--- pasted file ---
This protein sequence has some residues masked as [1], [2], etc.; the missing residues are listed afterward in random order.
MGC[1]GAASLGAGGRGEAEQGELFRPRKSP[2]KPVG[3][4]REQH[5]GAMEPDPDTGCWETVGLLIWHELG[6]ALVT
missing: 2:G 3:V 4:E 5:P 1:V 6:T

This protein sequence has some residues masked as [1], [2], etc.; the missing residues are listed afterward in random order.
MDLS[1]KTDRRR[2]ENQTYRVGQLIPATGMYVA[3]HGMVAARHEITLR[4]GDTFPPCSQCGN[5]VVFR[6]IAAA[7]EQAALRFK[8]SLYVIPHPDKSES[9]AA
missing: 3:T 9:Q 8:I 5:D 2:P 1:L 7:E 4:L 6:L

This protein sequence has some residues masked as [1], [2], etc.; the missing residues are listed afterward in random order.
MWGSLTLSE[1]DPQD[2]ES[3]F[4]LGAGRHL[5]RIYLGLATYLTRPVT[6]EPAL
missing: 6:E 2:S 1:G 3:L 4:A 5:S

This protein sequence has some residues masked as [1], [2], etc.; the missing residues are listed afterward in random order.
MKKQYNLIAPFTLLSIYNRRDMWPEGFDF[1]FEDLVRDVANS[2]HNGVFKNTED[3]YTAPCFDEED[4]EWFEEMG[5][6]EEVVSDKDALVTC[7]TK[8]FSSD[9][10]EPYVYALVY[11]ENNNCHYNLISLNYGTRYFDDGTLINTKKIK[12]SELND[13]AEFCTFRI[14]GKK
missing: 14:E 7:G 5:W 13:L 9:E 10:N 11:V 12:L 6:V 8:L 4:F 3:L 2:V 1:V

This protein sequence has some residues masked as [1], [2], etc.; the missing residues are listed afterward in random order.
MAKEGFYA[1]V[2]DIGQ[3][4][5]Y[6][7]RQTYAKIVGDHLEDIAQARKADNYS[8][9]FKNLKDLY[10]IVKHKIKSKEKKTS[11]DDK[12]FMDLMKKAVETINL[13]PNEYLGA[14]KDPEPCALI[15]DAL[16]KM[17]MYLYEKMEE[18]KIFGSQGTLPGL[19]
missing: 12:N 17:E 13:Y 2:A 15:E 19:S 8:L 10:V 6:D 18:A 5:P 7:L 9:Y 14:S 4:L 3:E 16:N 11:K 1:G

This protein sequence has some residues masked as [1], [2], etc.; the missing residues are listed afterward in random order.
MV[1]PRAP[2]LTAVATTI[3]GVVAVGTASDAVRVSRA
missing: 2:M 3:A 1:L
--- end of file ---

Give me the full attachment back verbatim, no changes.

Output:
This protein sequence has some residues masked as [1], [2], etc.; the missing residues are listed afterward in random order.
MGC[1]GAASLGAGGRGEAEQGELFRPRKSP[2]KPVG[3][4]REQH[5]GAMEPDPDTGCWETVGLLIWHELG[6]ALVT
missing: 2:G 3:V 4:E 5:P 1:V 6:T

This protein sequence has some residues masked as [1], [2], etc.; the missing residues are listed afterward in random order.
MDLS[1]KTDRRR[2]ENQTYRVGQLIPATGMYVA[3]HGMVAARHEITLR[4]GDTFPPCSQCGN[5]VVFR[6]IAAA[7]EQAALRFK[8]SLYVIPHPDKSES[9]AA
missing: 3:T 9:Q 8:I 5:D 2:P 1:L 7:E 4:L 6:L

This protein sequence has some residues masked as [1], [2], etc.; the missing residues are listed afterward in random order.
MWGSLTLSE[1]DPQD[2]ES[3]F[4]LGAGRHL[5]RIYLGLATYLTRPVT[6]EPAL
missing: 6:E 2:S 1:G 3:L 4:A 5:S

This protein sequence has some residues masked as [1], [2], etc.; the missing residues are listed afterward in random order.
MKKQYNLIAPFTLLSIYNRRDMWPEGFDF[1]FEDLVRDVANS[2]HNGVFKNTED[3]YTAPCFDEED[4]EWFEEMG[5][6]EEVVSDKDALVTC[7]TK[8]FSSD[9][10]EPYVYALVY[11]ENNNCHYNLISLNYGTRYFDDGTLINTKKIK[12]SELND[13]AEFCTFRI[14]GKK
missing: 14:E 7:G 5:W 13:L 9:E 10:N 11:V 12:L 6:V 8:L 4:F 3:L 2:V 1:V

This protein sequence has some residues masked as [1], [2], etc.; the missing residues are listed afterward in random order.
MAKEGFYA[1]V[2]DIGQ[3][4][5]Y[6][7]RQTYAKIVGDHLEDIAQARKADNYS[8][9]FKNLKDLY[10]IVKHKIKSKEKKTS[11]DDK[12]FMDLMKKAVETINL[13]PNEYLGA[14]KDPEPCALI[15]DAL[16]KM[17]MYLYEKMEE[18]KIFGSQGTLPGL[19]
missing: 12:N 17:E 13:Y 2:A 15:E 19:S 8:L 10:V 6:D 18:A 5:P 7:L 9:Y 14:S 4:L 3:E 16:N 11:K 1:G

This protein sequence has some residues masked as [1], [2], etc.; the missing residues are listed afterward in random order.
MV[1]PRAP[2]LTAVATTI[3]GVVAVGTASDAVRVSRA
missing: 2:M 3:A 1:L